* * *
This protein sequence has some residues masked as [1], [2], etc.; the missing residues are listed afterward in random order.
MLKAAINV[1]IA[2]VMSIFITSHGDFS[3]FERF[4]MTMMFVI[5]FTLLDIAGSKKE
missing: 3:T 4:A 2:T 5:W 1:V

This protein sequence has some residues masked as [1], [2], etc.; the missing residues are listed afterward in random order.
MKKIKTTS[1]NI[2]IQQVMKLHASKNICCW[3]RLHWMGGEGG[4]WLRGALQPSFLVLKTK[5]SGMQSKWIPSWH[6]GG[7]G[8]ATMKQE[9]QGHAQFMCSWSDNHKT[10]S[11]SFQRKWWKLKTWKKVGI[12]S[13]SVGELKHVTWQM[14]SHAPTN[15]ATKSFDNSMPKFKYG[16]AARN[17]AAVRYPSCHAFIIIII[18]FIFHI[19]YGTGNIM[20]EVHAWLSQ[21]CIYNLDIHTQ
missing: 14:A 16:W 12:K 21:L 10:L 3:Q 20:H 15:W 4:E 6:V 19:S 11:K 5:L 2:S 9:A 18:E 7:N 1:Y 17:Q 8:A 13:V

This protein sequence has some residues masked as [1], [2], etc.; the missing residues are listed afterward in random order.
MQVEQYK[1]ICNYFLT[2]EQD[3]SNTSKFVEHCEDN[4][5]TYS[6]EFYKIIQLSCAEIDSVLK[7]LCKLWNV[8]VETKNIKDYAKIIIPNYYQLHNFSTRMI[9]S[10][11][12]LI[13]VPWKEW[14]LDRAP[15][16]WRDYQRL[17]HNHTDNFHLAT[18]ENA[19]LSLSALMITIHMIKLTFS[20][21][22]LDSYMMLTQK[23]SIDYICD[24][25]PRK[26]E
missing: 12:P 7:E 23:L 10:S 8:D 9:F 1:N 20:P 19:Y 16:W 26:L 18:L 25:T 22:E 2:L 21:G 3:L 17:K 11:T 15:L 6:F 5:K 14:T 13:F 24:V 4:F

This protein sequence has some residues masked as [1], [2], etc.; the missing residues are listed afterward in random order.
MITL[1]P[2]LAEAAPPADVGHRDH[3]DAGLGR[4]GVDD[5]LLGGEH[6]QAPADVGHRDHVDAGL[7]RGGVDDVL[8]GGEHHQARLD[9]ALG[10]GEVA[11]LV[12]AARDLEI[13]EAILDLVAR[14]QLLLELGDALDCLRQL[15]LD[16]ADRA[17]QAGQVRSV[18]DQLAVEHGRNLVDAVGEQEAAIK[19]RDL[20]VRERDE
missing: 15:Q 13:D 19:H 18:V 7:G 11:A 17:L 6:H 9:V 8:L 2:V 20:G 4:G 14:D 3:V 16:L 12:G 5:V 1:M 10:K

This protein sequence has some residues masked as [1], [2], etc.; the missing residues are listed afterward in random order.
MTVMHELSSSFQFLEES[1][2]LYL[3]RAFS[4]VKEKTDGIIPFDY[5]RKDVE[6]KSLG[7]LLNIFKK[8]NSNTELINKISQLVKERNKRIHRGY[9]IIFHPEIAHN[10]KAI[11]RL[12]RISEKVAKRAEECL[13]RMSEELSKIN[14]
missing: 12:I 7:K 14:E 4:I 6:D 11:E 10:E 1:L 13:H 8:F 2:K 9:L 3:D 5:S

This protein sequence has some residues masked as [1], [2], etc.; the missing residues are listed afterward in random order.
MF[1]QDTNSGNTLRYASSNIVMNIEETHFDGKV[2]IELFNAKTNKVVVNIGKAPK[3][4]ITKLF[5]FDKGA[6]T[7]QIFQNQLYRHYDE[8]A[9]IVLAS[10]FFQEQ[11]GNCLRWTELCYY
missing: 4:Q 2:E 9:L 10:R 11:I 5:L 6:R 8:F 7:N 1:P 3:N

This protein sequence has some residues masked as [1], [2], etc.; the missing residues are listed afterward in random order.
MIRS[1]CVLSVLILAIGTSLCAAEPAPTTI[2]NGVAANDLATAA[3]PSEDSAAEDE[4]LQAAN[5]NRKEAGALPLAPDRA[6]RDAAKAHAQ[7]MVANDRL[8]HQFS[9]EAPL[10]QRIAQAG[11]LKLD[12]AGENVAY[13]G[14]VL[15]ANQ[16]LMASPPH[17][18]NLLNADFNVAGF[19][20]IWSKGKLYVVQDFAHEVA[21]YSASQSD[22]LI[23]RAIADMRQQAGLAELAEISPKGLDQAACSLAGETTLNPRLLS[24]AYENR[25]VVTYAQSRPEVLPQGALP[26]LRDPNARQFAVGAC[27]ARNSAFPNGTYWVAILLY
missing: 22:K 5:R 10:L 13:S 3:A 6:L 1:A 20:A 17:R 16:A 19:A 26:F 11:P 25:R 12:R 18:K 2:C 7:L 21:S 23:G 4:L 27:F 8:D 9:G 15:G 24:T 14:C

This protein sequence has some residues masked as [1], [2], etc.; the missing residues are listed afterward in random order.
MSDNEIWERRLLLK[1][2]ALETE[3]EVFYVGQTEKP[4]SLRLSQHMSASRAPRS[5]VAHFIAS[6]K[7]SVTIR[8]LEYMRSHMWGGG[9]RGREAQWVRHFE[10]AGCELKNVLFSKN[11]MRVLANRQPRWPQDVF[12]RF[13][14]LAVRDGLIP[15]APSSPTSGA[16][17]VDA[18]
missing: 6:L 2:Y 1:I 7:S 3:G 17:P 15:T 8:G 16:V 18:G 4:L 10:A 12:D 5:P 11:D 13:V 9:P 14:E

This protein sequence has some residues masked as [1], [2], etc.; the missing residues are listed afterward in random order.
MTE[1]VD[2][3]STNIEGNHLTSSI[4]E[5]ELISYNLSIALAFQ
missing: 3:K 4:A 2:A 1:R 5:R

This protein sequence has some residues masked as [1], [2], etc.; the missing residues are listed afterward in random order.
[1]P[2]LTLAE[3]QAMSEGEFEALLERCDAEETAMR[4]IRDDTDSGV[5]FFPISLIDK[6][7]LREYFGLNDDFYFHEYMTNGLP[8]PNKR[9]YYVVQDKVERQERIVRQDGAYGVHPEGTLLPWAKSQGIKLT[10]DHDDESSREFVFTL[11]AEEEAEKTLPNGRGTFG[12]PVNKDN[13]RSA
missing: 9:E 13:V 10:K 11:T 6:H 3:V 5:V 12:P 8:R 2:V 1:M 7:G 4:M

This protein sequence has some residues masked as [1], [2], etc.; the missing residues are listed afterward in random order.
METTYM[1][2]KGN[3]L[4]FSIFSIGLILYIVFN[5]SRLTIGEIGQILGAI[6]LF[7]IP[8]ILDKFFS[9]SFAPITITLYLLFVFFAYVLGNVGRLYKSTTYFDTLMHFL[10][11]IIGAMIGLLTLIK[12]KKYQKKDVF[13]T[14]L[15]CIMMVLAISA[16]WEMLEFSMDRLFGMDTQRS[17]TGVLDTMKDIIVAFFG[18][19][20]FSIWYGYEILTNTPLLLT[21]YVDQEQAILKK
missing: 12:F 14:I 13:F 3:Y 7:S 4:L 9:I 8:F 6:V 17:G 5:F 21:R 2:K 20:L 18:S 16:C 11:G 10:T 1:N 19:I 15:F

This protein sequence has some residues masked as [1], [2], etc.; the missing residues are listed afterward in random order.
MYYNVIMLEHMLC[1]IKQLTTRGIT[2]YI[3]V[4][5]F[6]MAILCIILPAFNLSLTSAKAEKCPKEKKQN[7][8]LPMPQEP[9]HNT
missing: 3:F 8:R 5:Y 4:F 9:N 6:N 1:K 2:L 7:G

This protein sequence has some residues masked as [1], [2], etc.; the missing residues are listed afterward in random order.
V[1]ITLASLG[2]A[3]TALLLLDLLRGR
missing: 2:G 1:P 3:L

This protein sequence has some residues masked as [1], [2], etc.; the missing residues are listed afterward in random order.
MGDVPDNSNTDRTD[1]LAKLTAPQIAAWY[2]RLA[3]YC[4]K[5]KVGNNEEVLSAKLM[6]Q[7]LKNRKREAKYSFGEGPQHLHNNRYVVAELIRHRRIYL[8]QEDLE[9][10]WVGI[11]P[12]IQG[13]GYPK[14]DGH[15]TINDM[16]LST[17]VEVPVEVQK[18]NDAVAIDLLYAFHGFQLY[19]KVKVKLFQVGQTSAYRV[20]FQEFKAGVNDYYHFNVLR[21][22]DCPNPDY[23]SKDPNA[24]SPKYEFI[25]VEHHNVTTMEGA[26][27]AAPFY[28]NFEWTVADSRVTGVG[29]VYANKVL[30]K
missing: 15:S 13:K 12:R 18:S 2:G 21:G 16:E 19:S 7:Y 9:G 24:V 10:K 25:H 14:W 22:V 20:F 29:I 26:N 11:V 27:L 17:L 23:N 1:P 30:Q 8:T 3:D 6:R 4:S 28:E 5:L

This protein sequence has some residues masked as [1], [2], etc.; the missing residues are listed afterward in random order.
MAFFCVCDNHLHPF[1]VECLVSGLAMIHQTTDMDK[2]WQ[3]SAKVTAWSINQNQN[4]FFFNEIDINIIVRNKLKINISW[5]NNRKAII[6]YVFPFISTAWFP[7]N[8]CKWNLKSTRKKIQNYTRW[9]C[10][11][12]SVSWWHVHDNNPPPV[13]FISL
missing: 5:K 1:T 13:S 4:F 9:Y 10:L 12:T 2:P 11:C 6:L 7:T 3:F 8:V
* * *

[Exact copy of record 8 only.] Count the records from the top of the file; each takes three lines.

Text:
This protein sequence has some residues masked as [1], [2], etc.; the missing residues are listed afterward in random order.
MSDNEIWERRLLLK[1][2]ALETE[3]EVFYVGQTEKP[4]SLRLSQHMSASRAPRS[5]VAHFIAS[6]K[7]SVTIR[8]LEYMRSHMWGGG[9]RGREAQWVRHFE[10]AGCELKNVLFSKN[11]MRVLANRQPRWPQDVF[12]RF[13][14]LAVRDGLIP[15]APSSPTSGA[16][17]VDA[18]
missing: 6:L 2:Y 1:I 7:S 3:G 17:P 15:T 8:G 16:V 18:G 4:L 10:A 12:D 5:P 11:D 13:V 9:P 14:E